Revenue from AMD’s embedded segment reached $1.3 billion in the quarter, compared to about $100 million in sales in the year-ago quarter. The big leap was achieved by integrating Xilinx, a designer of field-programmable gate arrays (FPGAs) and other programmable chips that AMD acquired earlier this year in a 49-year deal. billions of dollars. Xilinx is arguably the world’s leading creator of FPGA chips, which can be programmed for different applications and have become important components for data centers, artificial intelligence and 5G communication networks.

Meanwhile, revenue from the company’s gaming segment rose 14% year-over-year to $1.6 billion. Game console chip sales made significant gains over the prior year period, but sales of graphics processing units (GPUs) declined, likely due to reduced mining demand resulting of the cryptocurrency bear market.

Basically, management expects revenue from the data center and embedded segments to grow sequentially in the fourth quarter. Both units have a relatively high margin and have already posted strong performance in the third quarter. Expectations for continued sales growth in the current quarter are encouraging, but AMD’s sales growth outlook still looks considerably weaker than it did in July.

Prior to the recent release of third quarter results, analysts’ average estimate had guided fourth quarter revenue of $5.95 billion, but AMD now expects sales to be in the 5, $2 billion and $5.8 billion for the period. The company’s annual forecast now calls for sales between $20.5 billion and $26.5 billion, representing annual growth of approximately 43%. The previous median target called for sales of $26.3 billion.

Is AMD stock a buy?

AMD’s stock has fallen 60% in 2022 so far and is down about 63% from the peak it hit last November. At the same time, the stock has also gained around 71% over the past three years, and there are still significant risk factors on the horizon.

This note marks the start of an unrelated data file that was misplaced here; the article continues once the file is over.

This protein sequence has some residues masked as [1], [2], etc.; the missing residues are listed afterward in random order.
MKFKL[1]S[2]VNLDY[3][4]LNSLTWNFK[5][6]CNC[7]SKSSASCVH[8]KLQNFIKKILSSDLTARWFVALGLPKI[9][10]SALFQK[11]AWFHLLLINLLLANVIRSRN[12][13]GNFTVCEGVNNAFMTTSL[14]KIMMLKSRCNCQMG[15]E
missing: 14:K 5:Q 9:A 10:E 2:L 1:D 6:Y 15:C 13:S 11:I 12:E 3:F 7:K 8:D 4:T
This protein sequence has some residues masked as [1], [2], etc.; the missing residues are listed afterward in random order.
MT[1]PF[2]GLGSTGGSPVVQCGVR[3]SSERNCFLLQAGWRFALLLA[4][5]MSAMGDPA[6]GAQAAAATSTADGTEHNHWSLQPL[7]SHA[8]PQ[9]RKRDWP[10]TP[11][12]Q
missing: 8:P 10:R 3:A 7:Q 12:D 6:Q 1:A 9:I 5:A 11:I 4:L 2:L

Given the weakness in the PC processor market, AMD’s performance could be uneven in the near term. While the demand outlook for the company’s data centers and integrated segments is promising, continued macroeconomic headwinds may result in an overall decline in business performance or otherwise spur continued stock sell-offs. .

For investors looking for exposure to the semiconductor space, AMD shares appear to be priced non-prohibitively, trading at around 16.5 times this year’s expected earnings, and I believe the stock is a worth buying at current prices. On the other hand, the company’s outlook doesn’t appear to have improved much with its recent quarterly release, and it’s possible that Wall Street’s bullish reaction was largely the result of expectations for worse results.

Keith Noonan has no position in the stocks mentioned. The Motley Fool holds positions and recommends Advanced Micro Devices and Intel. The Motley Fool recommends the following options: January 2023 Long Calls at $57.50 on Intel, January 2025 Long Calls at $45 on Intel, January 2023 Short Calls at $57.50 on Intel, and January 2023 Short Calls at $57.50 on Intel and January 2025 sale at $45 on Intel. The Motley Fool has a disclosure policy.